Who had the top 5 cases in the Akron area? Local firms compete.
Gorman, Malarcik & Pierce save defendant from death penalty
Legal News Reporter
Published: March 17, 2017
In January the Akron Bar Association and the Akron Legal News joined hands in a first-ever contest to identify the top five most significant cases handled by local legal professionals over the last 18 months.
Firms and in-house legal departments were asked to submit their top three cases or transactions that were resolved or took place between June 2015 and Dec. 31, 2016.
The cases and/or transactions were to be selected based on precedent, a major verdict, dollar amount or the impact on the community.
Four law firms responded to the call out, including Buckingham, Doolittle & Burroughs; Niekamp, Weisensell, Mutersbaugh & Mastrantonio; Brouse McDowell and Gorman, Malarcik & Pierce.
For the next several weeks, stories about these cases and transactions will appear on the Akron Bar Association page in the Friday edition of the Akron Legal News.
Beginning the week of April 17, legal professionals will be able to vote for their favorite cases via the Akron Bar Association website.
The winners will be honored during a breakfast ceremony on May 2 at the Akron Bar Association.
Page 3 contains the first of these cases submitted by the criminal defense firm Gorman, Malarcik & Pierce.
The eight-person criminal defense law firm of Gorman, Malarcik & Pierce represents defendants in state and federal courts in Northeast Ohio. The Akron-based firm handles everything from DUI to death penalty cases.
In February 2016, attorneys Don Malarcik and Brian Pierce served as trial counsel for defendant Eric Hendon charged in connection with the aggravated murder of three Barberton residents and the attempted murder of a Barberton woman during a 2013 New Year’s Eve home invasion and robbery involving drugs and cash.
John Kohler, 42, his son David Carpenter-Kohler, 14, and David’s sister Ashley Carpenter, 18, were shot to death in their home. Kohler’s girlfriend Ronda Blankenship was also shot and stabbed in the face but survived.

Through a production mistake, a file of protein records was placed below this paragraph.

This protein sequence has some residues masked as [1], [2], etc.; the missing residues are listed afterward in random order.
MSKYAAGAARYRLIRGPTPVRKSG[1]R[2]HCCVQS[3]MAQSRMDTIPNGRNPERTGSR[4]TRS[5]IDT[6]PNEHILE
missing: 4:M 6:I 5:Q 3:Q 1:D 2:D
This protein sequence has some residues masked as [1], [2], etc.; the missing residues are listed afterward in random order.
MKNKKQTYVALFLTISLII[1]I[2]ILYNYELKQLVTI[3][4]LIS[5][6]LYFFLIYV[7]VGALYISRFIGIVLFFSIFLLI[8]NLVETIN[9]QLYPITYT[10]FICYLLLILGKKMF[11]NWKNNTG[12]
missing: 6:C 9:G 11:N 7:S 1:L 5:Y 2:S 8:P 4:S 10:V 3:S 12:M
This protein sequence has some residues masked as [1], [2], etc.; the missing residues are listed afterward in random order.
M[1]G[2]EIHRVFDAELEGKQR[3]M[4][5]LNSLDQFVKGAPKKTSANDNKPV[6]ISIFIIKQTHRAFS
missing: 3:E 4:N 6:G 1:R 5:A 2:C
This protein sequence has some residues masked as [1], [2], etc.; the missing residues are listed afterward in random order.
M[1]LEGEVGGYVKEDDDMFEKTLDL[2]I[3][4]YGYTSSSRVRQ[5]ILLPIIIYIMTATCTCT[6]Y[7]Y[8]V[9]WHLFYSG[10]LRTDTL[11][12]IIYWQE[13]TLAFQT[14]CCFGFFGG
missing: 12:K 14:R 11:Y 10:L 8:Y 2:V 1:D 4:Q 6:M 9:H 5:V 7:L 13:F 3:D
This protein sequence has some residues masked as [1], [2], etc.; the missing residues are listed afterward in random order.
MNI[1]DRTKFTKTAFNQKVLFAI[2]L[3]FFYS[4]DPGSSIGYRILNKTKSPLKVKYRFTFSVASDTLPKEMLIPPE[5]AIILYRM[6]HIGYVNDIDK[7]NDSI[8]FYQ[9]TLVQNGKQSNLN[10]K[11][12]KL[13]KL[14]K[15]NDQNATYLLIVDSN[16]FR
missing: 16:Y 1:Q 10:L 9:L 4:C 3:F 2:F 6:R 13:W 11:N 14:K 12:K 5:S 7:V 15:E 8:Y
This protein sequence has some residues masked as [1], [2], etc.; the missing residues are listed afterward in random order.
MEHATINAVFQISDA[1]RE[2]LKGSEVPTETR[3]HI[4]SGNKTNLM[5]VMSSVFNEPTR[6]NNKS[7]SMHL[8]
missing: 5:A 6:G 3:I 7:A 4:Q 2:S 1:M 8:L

Eric Hendon, a resident of Akron, was facing the death penalty. His younger brother and co-defendant Michael Deon Hendon was also charged in the case but Summit County Court of Common Pleas Judge Amy Corrigall Jones found him to be intellectually disabled and ineligible for the death penalty.
Michael Hendon was found guilty by a Summit County Common Pleas Court jury in August 2015 and later sentenced to life without parole by Judge Amy Corrigall Jones.
Summit County Assistant Prosecutors Daniel Sallerson and Teri Burnside presided over Eric Hendon’s case.
In April 2016 a Summit County Common Pleas jury found Eric Hendon guilty on all charges. They had the option of sentencing him to death, life without parole, life with the possibility of parole after 30 years or life with potential parole after 25 years.
He received life without parole.
“We spent a lot of time talking to the jury about Eric’s upbringing and childhood and how the system that was designed to protect him actually betrayed him,” said Malarcik.
“The abuse he suffered impacted his decisions as an adult. We called in an expert on childhood trauma and explained to the jury how trauma shapes a person’s decisions later in life.
“We made a successful argument that although he was guilty he should not be put to death because of the failures of the system and the trauma he suffered.”
While Summit County Prosecutor Sherri Bevan Walsh’s office did not specifically comment on the outcome, an emailed statement was sent to the Akron Legal News in which the surviving victim, Ronda Blankenship, was commended for her courage.
The statement released by Summit County Prosecutor Director of Communications James Pollack on behalf of Prosecutor Sherri Bevan Walsh stated that, “Since June of 2015, my office has handled nearly 80 homicide cases, including the murders of young children. While we do not want to single out any one of our victims, as Summit County Prosecutor, I want to publicly recognize Ronda Blankenship. Her courage and incredible will to live are an inspiration to everyone.
“Ronda witnessed a violent repeat criminal named Eric Hendon execute three people; the man she lived with and loved, and his two teenaged children. Hendon then shot Ronda in the head, stabbed her in the face, and left her for dead. Incredibly, she survived and testified against Hendon during his murder trial. Because of her strength and courage, Hendon was found guilty and sentenced to life in prison without the possibility of parole. Ronda never gave up, and neither do my prosecutors.”